Most Christmas customs such as the Christmas tree, singing carols, and exchanging gifts, which are observed in Western countries, have become universal.
Yet, some countries have their own unique Christmas customs passed on from generation to generation, not affected by universal Christmas traditions.
In Greece, such traditions are millennia old. Today, some of them are not practiced in the big urban centers anymore, but in the provinces, most of them are still observed zealously, as tradition dictates.
Decorating the Christmas ship
The decoration of the ship is an age-old Greek Christmas custom that remains a celebratory standard in many households this time of the year, although it has been gradually replaced by the Christmas tree.
Greece is surrounded by sea and has six thousand islands to boast. Naturally, Greeks have a very long and illustrious history as seafarers. Therefore, Christmas traditions are a tribute to the sea as well.
According to tradition, the ship symbolizes the new direction that the birth of Christ gives to human life. It is a custom of old when children made their own toys.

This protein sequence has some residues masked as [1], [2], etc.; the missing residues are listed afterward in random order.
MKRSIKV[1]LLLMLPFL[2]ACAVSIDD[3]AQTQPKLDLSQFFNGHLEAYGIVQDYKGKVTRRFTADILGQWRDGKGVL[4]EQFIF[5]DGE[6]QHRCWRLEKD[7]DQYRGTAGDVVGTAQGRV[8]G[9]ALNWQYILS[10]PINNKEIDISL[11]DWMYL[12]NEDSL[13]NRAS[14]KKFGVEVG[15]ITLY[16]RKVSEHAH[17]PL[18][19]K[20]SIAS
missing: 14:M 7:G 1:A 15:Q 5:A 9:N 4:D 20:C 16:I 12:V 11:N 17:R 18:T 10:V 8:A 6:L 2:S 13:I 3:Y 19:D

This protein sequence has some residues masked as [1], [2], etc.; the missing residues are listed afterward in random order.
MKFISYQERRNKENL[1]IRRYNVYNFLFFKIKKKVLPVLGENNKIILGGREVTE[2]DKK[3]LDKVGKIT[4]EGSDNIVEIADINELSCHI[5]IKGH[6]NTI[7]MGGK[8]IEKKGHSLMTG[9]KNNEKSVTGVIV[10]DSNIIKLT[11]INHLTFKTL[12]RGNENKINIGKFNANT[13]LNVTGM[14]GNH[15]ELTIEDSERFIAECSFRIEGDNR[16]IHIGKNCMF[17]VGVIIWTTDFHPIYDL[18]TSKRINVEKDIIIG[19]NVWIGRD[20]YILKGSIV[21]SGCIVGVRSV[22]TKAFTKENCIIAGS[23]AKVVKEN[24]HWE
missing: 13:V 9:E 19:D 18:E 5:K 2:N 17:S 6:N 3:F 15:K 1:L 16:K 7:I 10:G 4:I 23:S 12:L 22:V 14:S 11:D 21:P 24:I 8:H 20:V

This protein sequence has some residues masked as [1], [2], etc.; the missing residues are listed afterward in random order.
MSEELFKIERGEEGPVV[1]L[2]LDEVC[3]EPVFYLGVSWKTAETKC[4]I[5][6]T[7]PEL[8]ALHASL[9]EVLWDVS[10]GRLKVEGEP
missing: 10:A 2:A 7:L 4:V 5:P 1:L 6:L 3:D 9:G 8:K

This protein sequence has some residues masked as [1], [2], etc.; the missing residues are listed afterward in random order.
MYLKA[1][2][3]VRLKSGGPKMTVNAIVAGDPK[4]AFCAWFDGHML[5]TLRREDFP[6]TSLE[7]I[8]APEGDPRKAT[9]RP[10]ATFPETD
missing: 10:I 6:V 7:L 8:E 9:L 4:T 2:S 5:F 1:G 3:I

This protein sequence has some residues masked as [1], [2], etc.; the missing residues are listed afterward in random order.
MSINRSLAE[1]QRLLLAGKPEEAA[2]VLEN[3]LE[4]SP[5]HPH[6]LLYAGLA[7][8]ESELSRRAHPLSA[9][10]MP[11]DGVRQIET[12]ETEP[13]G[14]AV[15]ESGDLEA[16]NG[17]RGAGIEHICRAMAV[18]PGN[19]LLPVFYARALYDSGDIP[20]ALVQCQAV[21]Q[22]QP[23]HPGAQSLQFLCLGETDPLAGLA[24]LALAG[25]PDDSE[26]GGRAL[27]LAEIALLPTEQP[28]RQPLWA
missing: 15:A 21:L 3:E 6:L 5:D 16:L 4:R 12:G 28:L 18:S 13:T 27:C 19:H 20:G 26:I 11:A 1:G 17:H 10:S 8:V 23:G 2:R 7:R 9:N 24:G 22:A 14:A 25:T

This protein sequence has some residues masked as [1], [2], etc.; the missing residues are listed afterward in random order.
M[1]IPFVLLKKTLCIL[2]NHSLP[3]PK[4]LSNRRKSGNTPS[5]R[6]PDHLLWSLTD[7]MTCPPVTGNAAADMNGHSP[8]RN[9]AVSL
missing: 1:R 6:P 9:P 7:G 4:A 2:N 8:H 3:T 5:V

This was so until only fifty years ago up until the first post-war decade. Up to that time, the Christmas ship was found in many Greek households and in the hands of children, who carried a ship when they toured the neighborhood to sing carols.
In some areas, mainly on the Greek islands, they still decorate a Christmas ship, while in recent years, there has been an effort in several municipalities to revive this old custom and replace the Christmas tree.
Greek carols sung by children one of many Christmas customs
Carols, which are folk songs of greeting and praise with Byzantine roots, are sung every year, mainly on the eve of Christmas, New Year’s, and Epiphany.
The carols are sung mainly by children either individually or in groups as they visit homes, shops, and public spaces accompanied by the traditional instrument of the triangle. Sometimes, other musical instruments, such as the accordion, guitar, flute, or a drum are used.
Kids go around neighborhoods and knock on doors. The person who opens the door and lets the children sing the Christmas carols then gives them some pocket money. Children do this each year to earn money in order to buy Christmas presents.
Christopsomo another cherished Greek Christmas custom
On Christmas Eve, the women of the house made the Christopsomo (The Bread of Christ) in a ritual that stands out because it is practiced with great reverence and patience in this busy time of year.
Usually round in shape, an integral feature of the Christopsomo is the engraved cross on top of the dough. Intricate pieces of bread dough with various Christmas symbols are added to the bread.